Planting Lavender is all about location and condition.

Lavender to me is romantic, fragrant, intense, healing and nostalgic. There are so many uses for lavender, from healing a sunburn to making a favorite recipe or using lavender as a top note in a perfume.

Lavender has been around for centuries and iis very popular today and will be for many years to come. The most frequently asked question is "Can I grow lavender where I live?". The best condition for growing lavender is a region with a dry summer. Too much humidity can cause mildew and fungus. Too much rain can cause root rot. Cold weather regions are also a challange. I believe where there is a will, there is a way!!

In conditions where the weather gets below 32 degrees, it is best to plant in containers so they can be easily moved into the basement, greenhouse or a room protected from winter weather. Also, keep in mind, that lavender loves the sun, so close to a window is the best location inside a home. If you get too much rain, using a container makes moving the plant to a shelter area much easier. When planting lavender in the ground, there are two key elements to remember:

1. Sun: plant your lavender in a location where your lavender gets a least 6 hours of sun.

2. Drainage: draining is important because lavender does not like to have wet roots, so if your soil is rocky that is ideal, if it is not try adding sand.

I live in Washington state and as most people know, we get our fair share of rain. My soil has excellent drainage; it is very rocky. I use sand around my lavender plants about an inch deep. The sand does several jobs, it adds to the drainage, it attracts heat during the day and as I said, lavender loves the sun, it also acts as a mulch to protect my plants during the winter.

Lavender likes an alkaline soil. The amount of hummus in the soil is important too, so chose a spot in your garden this is rich in compost or you can add a compose to your soil.


Whether in the ground or in containers it is good to prune your lavender. Cutting it back to just above where the green begins is best, but do not cut below the green or you could lose your plant. You should see at least 1 inch of green foliage. Pruning can be done in the spring just before blooming or in fall after summer blooming. While pruning don't forget to give your plants shape. If you don't prune lavender it will become too woody and not attractive with very few spikes of lavender. So remember this, pruning is a good will stimulates new growth!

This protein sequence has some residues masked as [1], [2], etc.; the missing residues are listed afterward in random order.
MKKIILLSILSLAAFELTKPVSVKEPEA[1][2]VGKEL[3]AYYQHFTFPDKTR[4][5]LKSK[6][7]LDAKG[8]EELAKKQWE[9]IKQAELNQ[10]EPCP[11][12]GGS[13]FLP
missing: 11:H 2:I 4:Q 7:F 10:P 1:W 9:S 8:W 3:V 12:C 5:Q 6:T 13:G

The harvest is what lavender farms wait for all summer, the pleasure of standing in the middle of your lavender fields is an amazing experience. The smell of lavender, the beautiful colors of the flowers and the feeling of peace that lavender brings fills you with such gratitude. It will reward you for all your hard work. You could easily spend an entire summer day taking in all of its beauty, that is the feeling I have when it's time to harvest.

A good time to harvest is in the early morning, right after the dew is dry on the flowers. The lavender spikes should be cut when most all the flowers have opened or if you want more color to your dried lavender, cut when half of the flowers have opened. Cut where the stems meet the leaves. Tie in bunches using a rubber band, hang upside down in a dry, dark place with good air circulation. Don't be concerned about the droppings from the lavender, those are just dried flowers that fall off, so if drying inside you might want to put something underneath your drying lavender to catch those extra droppings. In two to three weeks you will have preserved your lavender to use as you like.

facebooktwitter © 2013 Purple Scent Lavender    5400 Chico Way NW, Bremerton, WA 98312    360-308-9867